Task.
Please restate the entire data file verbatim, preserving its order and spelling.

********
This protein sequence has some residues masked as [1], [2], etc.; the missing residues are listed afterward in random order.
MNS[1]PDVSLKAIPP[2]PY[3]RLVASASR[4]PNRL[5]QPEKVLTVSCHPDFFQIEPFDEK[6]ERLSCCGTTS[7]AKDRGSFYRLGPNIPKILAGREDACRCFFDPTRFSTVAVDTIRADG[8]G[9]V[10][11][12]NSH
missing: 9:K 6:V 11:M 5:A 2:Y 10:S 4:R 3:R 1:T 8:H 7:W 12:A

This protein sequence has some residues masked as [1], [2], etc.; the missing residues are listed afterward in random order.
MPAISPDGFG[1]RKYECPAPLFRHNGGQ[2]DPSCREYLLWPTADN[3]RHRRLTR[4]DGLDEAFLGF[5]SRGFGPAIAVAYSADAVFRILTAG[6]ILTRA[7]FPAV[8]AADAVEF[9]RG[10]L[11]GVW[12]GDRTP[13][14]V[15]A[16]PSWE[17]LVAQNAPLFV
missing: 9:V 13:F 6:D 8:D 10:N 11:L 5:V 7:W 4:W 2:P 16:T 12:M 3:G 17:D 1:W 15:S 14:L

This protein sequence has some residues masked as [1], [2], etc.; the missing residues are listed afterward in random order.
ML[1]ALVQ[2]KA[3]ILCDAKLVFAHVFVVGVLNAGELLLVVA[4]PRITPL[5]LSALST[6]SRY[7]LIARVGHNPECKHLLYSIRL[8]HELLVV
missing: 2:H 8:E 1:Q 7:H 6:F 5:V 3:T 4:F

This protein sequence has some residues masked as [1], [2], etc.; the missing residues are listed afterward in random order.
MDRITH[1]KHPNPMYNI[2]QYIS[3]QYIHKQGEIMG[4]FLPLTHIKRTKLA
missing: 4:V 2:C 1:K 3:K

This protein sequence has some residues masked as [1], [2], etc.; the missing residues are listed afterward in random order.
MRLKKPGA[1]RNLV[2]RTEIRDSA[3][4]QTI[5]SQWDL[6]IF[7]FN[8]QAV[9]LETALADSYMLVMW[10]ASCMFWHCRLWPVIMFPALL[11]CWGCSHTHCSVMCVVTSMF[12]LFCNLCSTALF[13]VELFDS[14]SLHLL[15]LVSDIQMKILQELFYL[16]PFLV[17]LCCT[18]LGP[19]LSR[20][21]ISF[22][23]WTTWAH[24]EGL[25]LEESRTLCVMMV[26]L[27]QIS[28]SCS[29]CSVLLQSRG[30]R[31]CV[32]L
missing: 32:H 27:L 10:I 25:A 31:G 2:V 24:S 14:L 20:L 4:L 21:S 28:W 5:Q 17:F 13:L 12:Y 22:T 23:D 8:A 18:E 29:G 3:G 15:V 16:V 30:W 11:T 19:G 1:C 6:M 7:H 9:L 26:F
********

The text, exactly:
This protein sequence has some residues masked as [1], [2], etc.; the missing residues are listed afterward in random order.
MNS[1]PDVSLKAIPP[2]PY[3]RLVASASR[4]PNRL[5]QPEKVLTVSCHPDFFQIEPFDEK[6]ERLSCCGTTS[7]AKDRGSFYRLGPNIPKILAGREDACRCFFDPTRFSTVAVDTIRADG[8]G[9]V[10][11][12]NSH
missing: 9:K 6:V 11:M 5:A 2:Y 10:S 4:R 3:R 1:T 8:H 7:W 12:A

This protein sequence has some residues masked as [1], [2], etc.; the missing residues are listed afterward in random order.
MPAISPDGFG[1]RKYECPAPLFRHNGGQ[2]DPSCREYLLWPTADN[3]RHRRLTR[4]DGLDEAFLGF[5]SRGFGPAIAVAYSADAVFRILTAG[6]ILTRA[7]FPAV[8]AADAVEF[9]RG[10]L[11]GVW[12]GDRTP[13][14]V[15]A[16]PSWE[17]LVAQNAPLFV
missing: 9:V 13:F 6:D 8:D 10:N 11:L 5:V 7:W 4:W 2:P 16:T 12:M 3:G 17:D 1:W 15:S 14:L

This protein sequence has some residues masked as [1], [2], etc.; the missing residues are listed afterward in random order.
ML[1]ALVQ[2]KA[3]ILCDAKLVFAHVFVVGVLNAGELLLVVA[4]PRITPL[5]LSALST[6]SRY[7]LIARVGHNPECKHLLYSIRL[8]HELLVV
missing: 2:H 8:E 1:Q 7:H 6:F 5:V 3:T 4:F

This protein sequence has some residues masked as [1], [2], etc.; the missing residues are listed afterward in random order.
MDRITH[1]KHPNPMYNI[2]QYIS[3]QYIHKQGEIMG[4]FLPLTHIKRTKLA
missing: 4:V 2:C 1:K 3:K

This protein sequence has some residues masked as [1], [2], etc.; the missing residues are listed afterward in random order.
MRLKKPGA[1]RNLV[2]RTEIRDSA[3][4]QTI[5]SQWDL[6]IF[7]FN[8]QAV[9]LETALADSYMLVMW[10]ASCMFWHCRLWPVIMFPALL[11]CWGCSHTHCSVMCVVTSMF[12]LFCNLCSTALF[13]VELFDS[14]SLHLL[15]LVSDIQMKILQELFYL[16]PFLV[17]LCCT[18]LGP[19]LSR[20][21]ISF[22][23]WTTWAH[24]EGL[25]LEESRTLCVMMV[26]L[27]QIS[28]SCS[29]CSVLLQSRG[30]R[31]CV[32]L
missing: 32:H 27:L 10:I 25:A 31:G 2:V 24:S 14:L 20:L 4:L 21:S 28:W 5:Q 17:F 13:L 12:Y 22:T 23:D 8:A 18:E 29:G 3:G 15:V 16:V 30:W 11:T 19:G 1:C 6:M 7:H 9:L 26:F